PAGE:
Every night during dinner, my wife and I watch TV. I know that’s bad. Mealtime should be a time for conversation, for connection, for relationships. A sacred, inviolable hour for the young family. So sue us. Our most recent addiction has been classic episodes of Seinfeld, king of the 90s TV charts.
We’ve restarted from the show’s earliest days, enjoying some early episodes for the very first time. Sure, the show stumbles at first. Too many stand-up clips sabotage the pacing, and scenes drag on far too long. In addition, the characters don’t quite seem themselves. George, later hapless and lazy, somehow navigates a successful career. And Michael Richards seems more Stanley Spadowski than Kramer at first. Before long (by season 3), though, the show hits its stride.
Why does the show endure? Clever writing, most of all. While Jerry Seinfeld’s “What’s the deal?” routine grates on me as nasal stand-up, it works brilliantly spun out as story. It’s inane and everyday and pedestrian (think “excruciating minutiae”), but it’s familiar and astonishingly funny, too. Funny, especially, because the characters play it so well. They’re quirky, iconic, distinct, and relatable. George Costanza, the neurotic, obsessive societal cast-off. Kosmo Kramer, the lovable, eccentric hipster doofus. Jerry’s conniving failure of a arch-nemesis, Newman. And a long list of one-hit weirdos: the Low Talker. The Soup Nazi. The Wiz.
As these infamous characters prove, Seinfeld created culture, rather than merely imitating it. “Yada, yada, yada.” “A Festivus for the rest of us!” “Man Hands.” “Not that there’s anything wrong with that.” The show created touchstones that haven’t yet dislodged from culture. In fact, the show was so influential, it would eventually reference itself. Meta moves were frequent; for example, in one repeating storyline, NBC woos in-show Jerry to write a sitcom based on his stand-up. Another time, Kramer creates a tour based on his own life–just as the real-life inspiration for Kramer did after the show grew popular.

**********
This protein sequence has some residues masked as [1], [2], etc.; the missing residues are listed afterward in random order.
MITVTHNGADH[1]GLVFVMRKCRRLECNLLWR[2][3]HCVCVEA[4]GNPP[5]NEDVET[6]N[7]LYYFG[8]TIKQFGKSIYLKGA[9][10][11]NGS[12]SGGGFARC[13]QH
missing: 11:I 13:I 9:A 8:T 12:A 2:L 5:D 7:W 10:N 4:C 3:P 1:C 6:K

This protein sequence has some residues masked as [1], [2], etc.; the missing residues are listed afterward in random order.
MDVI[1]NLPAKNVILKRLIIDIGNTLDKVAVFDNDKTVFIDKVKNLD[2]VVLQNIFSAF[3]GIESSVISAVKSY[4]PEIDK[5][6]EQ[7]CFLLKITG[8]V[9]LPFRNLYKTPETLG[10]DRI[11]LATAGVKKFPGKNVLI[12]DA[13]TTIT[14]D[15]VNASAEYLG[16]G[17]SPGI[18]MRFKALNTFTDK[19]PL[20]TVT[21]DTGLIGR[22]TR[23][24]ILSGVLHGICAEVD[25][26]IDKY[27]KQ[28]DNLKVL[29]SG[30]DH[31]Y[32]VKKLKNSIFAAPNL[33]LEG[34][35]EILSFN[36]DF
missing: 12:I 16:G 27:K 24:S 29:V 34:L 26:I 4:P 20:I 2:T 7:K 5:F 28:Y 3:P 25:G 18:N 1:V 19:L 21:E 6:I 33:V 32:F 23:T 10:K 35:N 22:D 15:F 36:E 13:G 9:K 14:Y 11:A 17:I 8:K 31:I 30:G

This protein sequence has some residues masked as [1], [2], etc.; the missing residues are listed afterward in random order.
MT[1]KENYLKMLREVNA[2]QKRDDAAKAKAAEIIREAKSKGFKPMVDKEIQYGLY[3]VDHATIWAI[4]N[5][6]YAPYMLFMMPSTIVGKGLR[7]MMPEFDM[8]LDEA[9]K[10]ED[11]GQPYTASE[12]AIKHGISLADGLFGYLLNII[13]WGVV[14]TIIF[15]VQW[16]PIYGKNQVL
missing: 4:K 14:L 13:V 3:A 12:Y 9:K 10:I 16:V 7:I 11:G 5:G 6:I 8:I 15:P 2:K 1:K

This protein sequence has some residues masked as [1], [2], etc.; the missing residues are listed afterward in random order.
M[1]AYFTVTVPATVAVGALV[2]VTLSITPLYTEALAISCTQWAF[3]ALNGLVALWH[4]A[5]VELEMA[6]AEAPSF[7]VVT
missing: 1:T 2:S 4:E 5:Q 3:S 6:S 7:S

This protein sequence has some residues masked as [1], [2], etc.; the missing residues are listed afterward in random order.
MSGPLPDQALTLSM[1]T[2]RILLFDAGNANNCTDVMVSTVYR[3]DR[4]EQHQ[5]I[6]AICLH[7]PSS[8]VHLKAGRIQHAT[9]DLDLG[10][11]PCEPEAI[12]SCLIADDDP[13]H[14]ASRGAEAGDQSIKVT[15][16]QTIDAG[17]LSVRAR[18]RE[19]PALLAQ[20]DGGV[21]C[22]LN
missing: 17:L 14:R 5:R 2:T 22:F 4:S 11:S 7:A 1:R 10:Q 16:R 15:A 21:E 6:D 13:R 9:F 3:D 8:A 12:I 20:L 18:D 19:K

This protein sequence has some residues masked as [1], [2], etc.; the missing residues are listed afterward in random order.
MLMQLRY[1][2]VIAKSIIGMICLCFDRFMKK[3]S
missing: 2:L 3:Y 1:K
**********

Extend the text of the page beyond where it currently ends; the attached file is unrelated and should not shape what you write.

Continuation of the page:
All good things come to an end, of course. Maybe Seinfeld’s reruns will wear on us. Life has changed, after all: cell phones are conspicuously absent from Jerry’s world, and the Internet shows up only as a punch line there. Michael Richards’ unfortunate (and despicable) racist onstage rant certainly tarnished the show’s image–and made Kramer seem more Ku Klux than kooky.
Then again, maybe Seinfeld is something special, something timeless–more akin to I Love Lucy or M*A*S*H than shallow stuff like Friends or Raymond. According to one recent report, Seinfeld has earned $2.7 billion in syndication since it went off the air twelve years ago. That makes it the highest-earning sitcom in TV history. Not too bad for the “Show about Nothing.”